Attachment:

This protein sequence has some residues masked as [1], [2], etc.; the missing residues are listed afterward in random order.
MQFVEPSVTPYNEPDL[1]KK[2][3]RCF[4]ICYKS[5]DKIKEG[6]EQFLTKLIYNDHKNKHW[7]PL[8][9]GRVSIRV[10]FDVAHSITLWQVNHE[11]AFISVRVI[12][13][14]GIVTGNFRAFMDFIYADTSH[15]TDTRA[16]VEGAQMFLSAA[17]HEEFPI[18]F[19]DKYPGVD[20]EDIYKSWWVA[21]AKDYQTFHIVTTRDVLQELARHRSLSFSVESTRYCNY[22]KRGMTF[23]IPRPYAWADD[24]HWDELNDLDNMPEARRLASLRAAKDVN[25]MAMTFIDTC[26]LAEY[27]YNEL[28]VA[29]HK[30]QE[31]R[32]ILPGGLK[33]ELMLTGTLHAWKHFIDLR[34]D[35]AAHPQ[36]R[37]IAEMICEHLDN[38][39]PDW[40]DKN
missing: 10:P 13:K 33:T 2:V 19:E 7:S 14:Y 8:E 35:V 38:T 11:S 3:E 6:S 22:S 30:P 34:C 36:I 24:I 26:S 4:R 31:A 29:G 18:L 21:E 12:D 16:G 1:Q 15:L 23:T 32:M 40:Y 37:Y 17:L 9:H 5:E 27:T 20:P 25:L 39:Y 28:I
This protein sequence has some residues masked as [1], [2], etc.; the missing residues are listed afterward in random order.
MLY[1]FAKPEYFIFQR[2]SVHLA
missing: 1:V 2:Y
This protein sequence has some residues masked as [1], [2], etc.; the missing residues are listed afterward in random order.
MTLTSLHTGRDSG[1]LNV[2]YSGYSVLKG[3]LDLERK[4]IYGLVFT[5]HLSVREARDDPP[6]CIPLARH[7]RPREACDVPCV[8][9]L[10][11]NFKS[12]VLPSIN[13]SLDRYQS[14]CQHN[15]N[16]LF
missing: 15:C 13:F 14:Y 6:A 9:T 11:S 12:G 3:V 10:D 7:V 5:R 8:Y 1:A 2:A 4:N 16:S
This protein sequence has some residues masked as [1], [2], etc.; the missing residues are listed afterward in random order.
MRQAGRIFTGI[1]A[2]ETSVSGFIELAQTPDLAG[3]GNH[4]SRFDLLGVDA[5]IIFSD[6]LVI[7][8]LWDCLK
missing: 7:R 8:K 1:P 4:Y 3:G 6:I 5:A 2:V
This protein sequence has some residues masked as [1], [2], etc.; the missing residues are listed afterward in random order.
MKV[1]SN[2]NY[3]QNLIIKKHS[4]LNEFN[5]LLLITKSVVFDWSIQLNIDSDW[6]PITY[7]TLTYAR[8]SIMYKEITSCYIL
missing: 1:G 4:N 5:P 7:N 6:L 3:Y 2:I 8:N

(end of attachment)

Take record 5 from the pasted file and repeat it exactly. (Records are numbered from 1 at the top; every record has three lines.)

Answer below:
This protein sequence has some residues masked as [1], [2], etc.; the missing residues are listed afterward in random order.
MKV[1]SN[2]NY[3]QNLIIKKHS[4]LNEFN[5]LLLITKSVVFDWSIQLNIDSDW[6]PITY[7]TLTYAR[8]SIMYKEITSCYIL
missing: 1:G 4:N 5:P 7:N 6:L 3:Y 2:I 8:N